The Capitol in Washington is seen at dawn, Thursday, Oct. 3, 2019.
FILE - The U.S. Capitol building is seen as dawn in Washington, Oct. 3, 2019.

CAPITOL HILL - When the U.S. Congress seeks to condemn the actions of a president, a cabinet member, a lawmaker or a judge, lawmakers can vote on a motion to "censure" the individual.

Censure is a formal reprimand less severe than removing an official from their job. It requires a simple majority vote in either chamber of Congress, instead of the two-thirds majority required to remove a lawmaker from office.

What is the censure process?

The Constitution gives each house of Congress the ability to punish its members for disorderly behavior or criminal misconduct through a reprimand, censure or expulsion.  

A reprimand is the least severe punishment of the three, sometimes given privately.

FILE - A congressional gavel is displayed at the Smithsonian Museum in Washington, March 7, 2018.

Censure is a public condemnation that can result in lawmakers losing any committee chairs they may hold. Censures and reprimands are imposed in the House and Senate by a simple majority of members.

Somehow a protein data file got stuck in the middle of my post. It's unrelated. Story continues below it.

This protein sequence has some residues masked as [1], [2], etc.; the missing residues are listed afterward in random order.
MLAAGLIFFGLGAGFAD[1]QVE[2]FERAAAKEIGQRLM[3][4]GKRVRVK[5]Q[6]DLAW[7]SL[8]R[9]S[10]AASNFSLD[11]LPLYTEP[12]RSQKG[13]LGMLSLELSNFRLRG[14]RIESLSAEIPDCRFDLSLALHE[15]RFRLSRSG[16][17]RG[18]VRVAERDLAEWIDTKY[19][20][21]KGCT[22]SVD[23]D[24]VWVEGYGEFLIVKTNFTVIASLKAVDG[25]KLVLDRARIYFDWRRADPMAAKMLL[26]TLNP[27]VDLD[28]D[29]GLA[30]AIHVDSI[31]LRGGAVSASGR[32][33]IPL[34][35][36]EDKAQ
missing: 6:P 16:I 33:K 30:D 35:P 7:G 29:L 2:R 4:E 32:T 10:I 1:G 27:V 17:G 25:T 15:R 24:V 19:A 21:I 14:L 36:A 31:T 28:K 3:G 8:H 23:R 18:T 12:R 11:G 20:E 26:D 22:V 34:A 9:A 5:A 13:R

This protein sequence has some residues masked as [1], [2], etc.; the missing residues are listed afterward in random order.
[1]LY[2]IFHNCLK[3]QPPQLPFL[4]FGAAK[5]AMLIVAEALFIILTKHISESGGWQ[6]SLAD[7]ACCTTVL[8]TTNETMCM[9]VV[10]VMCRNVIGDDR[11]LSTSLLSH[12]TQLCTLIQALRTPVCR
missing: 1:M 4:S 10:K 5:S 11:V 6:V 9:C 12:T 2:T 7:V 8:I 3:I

Expulsion requires a two-thirds majority and results in a member leaving office. Removing the president is a separate process that starts with impeachment in the House before moving to a trial in the Senate.

Members of the House or Senate introduce the resolution of censure, explaining why an individual merits the punishment, before voting on the resolution. Censured House members must stand in the well of the chamber while the Speaker or presiding officer reads the resolution aloud.

How often is censure used?

Since 1789, the Senate has censured at least nine of its members. Throughout its history, the House has censured 23 of its members.

Why do lawmakers sometimes favor censure over more serious punishments?

Censure is a less severe option than impeachment because it does not trigger the removal of the official.

What happens to censured politicians?

While censured members usually can hang onto their jobs through the remainder of their term, they typically are stripped of their committee assignments by the leadership and are shunned or scorned by their legislative colleagues. Some simply resign from Congress.

 

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